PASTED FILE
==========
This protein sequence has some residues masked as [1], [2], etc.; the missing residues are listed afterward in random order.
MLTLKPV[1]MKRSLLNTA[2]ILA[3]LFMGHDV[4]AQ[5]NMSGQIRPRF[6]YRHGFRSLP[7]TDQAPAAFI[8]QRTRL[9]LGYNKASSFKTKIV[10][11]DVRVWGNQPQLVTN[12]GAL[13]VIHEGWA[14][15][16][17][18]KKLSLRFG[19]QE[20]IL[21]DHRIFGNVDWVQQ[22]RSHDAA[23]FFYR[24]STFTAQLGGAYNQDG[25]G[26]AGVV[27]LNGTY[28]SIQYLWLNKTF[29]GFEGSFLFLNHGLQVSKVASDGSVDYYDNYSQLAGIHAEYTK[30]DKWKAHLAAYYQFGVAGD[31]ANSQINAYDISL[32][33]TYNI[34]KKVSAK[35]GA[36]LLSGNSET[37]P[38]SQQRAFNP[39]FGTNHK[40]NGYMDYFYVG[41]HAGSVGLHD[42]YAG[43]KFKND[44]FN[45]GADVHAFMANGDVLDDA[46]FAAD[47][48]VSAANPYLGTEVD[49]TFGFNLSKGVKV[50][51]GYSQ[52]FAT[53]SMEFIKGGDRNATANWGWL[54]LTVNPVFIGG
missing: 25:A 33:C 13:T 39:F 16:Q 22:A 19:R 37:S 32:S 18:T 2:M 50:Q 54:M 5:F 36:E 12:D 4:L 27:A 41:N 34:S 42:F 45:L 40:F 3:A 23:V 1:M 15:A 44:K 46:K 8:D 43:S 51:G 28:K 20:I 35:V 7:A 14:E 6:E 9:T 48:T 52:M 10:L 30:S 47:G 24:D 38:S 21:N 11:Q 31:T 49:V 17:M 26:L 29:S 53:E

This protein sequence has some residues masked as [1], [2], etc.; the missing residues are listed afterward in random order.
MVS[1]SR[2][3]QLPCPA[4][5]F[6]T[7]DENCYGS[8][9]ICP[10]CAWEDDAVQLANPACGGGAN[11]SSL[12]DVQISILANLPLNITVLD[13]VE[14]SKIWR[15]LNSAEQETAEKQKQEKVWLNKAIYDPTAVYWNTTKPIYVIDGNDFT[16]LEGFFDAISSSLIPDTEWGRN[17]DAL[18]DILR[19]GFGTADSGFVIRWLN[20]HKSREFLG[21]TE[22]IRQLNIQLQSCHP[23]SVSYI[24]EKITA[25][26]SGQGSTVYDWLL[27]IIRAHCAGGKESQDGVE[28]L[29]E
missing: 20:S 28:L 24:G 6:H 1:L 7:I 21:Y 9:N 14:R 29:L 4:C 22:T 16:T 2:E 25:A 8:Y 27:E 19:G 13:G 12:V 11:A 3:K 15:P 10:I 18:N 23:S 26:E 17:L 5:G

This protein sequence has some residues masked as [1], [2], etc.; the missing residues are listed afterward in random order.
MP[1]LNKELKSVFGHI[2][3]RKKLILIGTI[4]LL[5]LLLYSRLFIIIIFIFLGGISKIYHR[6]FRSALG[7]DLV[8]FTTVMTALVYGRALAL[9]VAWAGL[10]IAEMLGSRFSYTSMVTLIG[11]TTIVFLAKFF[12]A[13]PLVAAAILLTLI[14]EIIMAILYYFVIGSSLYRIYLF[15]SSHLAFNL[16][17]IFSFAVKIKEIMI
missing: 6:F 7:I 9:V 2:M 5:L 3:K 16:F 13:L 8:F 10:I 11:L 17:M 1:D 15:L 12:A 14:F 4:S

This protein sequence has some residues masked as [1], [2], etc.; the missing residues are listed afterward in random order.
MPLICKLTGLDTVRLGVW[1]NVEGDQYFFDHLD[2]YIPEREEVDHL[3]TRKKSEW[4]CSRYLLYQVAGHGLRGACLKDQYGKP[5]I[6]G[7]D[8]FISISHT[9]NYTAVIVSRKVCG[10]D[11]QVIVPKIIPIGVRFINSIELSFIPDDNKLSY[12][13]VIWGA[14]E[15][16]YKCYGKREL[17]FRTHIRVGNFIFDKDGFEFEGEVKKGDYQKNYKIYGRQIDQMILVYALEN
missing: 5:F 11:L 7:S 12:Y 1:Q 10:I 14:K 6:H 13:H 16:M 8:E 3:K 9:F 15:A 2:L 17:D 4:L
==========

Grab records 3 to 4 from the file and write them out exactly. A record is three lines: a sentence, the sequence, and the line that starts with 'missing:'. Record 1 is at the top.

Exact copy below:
This protein sequence has some residues masked as [1], [2], etc.; the missing residues are listed afterward in random order.
MP[1]LNKELKSVFGHI[2][3]RKKLILIGTI[4]LL[5]LLLYSRLFIIIIFIFLGGISKIYHR[6]FRSALG[7]DLV[8]FTTVMTALVYGRALAL[9]VAWAGL[10]IAEMLGSRFSYTSMVTLIG[11]TTIVFLAKFF[12]A[13]PLVAAAILLTLI[14]EIIMAILYYFVIGSSLYRIYLF[15]SSHLAFNL[16][17]IFSFAVKIKEIMI
missing: 6:F 7:I 9:V 2:M 5:L 3:K 16:F 13:L 8:F 10:I 11:L 17:M 1:D 15:L 12:A 14:F 4:S

This protein sequence has some residues masked as [1], [2], etc.; the missing residues are listed afterward in random order.
MPLICKLTGLDTVRLGVW[1]NVEGDQYFFDHLD[2]YIPEREEVDHL[3]TRKKSEW[4]CSRYLLYQVAGHGLRGACLKDQYGKP[5]I[6]G[7]D[8]FISISHT[9]NYTAVIVSRKVCG[10]D[11]QVIVPKIIPIGVRFINSIELSFIPDDNKLSY[12][13]VIWGA[14]E[15][16]YKCYGKREL[17]FRTHIRVGNFIFDKDGFEFEGEVKKGDYQKNYKIYGRQIDQMILVYALEN
missing: 5:F 11:L 7:S 12:Y 1:Q 10:I 14:K 6:H 13:H 16:M 8:E 3:K 9:F 15:A 2:L 17:D 4:L